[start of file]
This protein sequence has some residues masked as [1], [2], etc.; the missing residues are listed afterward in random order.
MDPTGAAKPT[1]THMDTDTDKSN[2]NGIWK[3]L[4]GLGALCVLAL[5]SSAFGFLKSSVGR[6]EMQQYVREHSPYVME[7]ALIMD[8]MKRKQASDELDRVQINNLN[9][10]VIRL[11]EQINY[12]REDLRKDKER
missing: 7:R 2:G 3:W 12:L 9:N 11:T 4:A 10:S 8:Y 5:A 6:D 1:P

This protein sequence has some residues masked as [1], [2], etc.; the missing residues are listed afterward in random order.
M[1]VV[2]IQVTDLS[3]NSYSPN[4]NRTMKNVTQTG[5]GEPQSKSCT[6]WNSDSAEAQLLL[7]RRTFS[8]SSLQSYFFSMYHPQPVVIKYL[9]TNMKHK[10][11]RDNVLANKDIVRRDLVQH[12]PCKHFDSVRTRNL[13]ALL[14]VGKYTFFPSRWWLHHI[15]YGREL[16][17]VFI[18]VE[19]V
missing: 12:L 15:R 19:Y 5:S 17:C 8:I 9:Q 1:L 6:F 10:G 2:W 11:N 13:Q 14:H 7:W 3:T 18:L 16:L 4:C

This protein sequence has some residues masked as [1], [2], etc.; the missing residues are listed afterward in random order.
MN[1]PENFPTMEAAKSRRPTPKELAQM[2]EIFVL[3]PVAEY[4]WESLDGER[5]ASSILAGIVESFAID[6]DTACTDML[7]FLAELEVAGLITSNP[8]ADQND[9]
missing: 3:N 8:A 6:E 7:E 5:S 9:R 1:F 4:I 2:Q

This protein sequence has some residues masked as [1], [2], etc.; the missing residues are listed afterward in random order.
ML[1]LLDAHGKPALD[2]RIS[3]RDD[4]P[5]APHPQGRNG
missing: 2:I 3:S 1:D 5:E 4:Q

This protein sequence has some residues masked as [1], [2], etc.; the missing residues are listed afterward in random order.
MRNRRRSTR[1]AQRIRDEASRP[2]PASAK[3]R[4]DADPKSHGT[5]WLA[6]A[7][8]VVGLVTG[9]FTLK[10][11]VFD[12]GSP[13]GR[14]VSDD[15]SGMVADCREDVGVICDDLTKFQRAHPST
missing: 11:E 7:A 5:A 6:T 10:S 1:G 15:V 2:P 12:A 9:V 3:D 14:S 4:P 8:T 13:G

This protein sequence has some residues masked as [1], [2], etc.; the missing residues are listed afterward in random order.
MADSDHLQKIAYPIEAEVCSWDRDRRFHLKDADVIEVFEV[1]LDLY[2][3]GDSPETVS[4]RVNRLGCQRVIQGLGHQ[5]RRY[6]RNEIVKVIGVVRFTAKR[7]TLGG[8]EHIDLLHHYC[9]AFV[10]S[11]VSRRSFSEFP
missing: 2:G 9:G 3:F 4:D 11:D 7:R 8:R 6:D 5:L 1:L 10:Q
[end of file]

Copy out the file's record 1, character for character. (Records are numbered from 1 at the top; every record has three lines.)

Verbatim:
This protein sequence has some residues masked as [1], [2], etc.; the missing residues are listed afterward in random order.
MDPTGAAKPT[1]THMDTDTDKSN[2]NGIWK[3]L[4]GLGALCVLAL[5]SSAFGFLKSSVGR[6]EMQQYVREHSPYVME[7]ALIMD[8]MKRKQASDELDRVQINNLN[9][10]VIRL[11]EQINY[12]REDLRKDKER
missing: 7:R 2:G 3:W 12:L 9:N 11:T 4:A 10:S 8:Y 5:A 6:D 1:P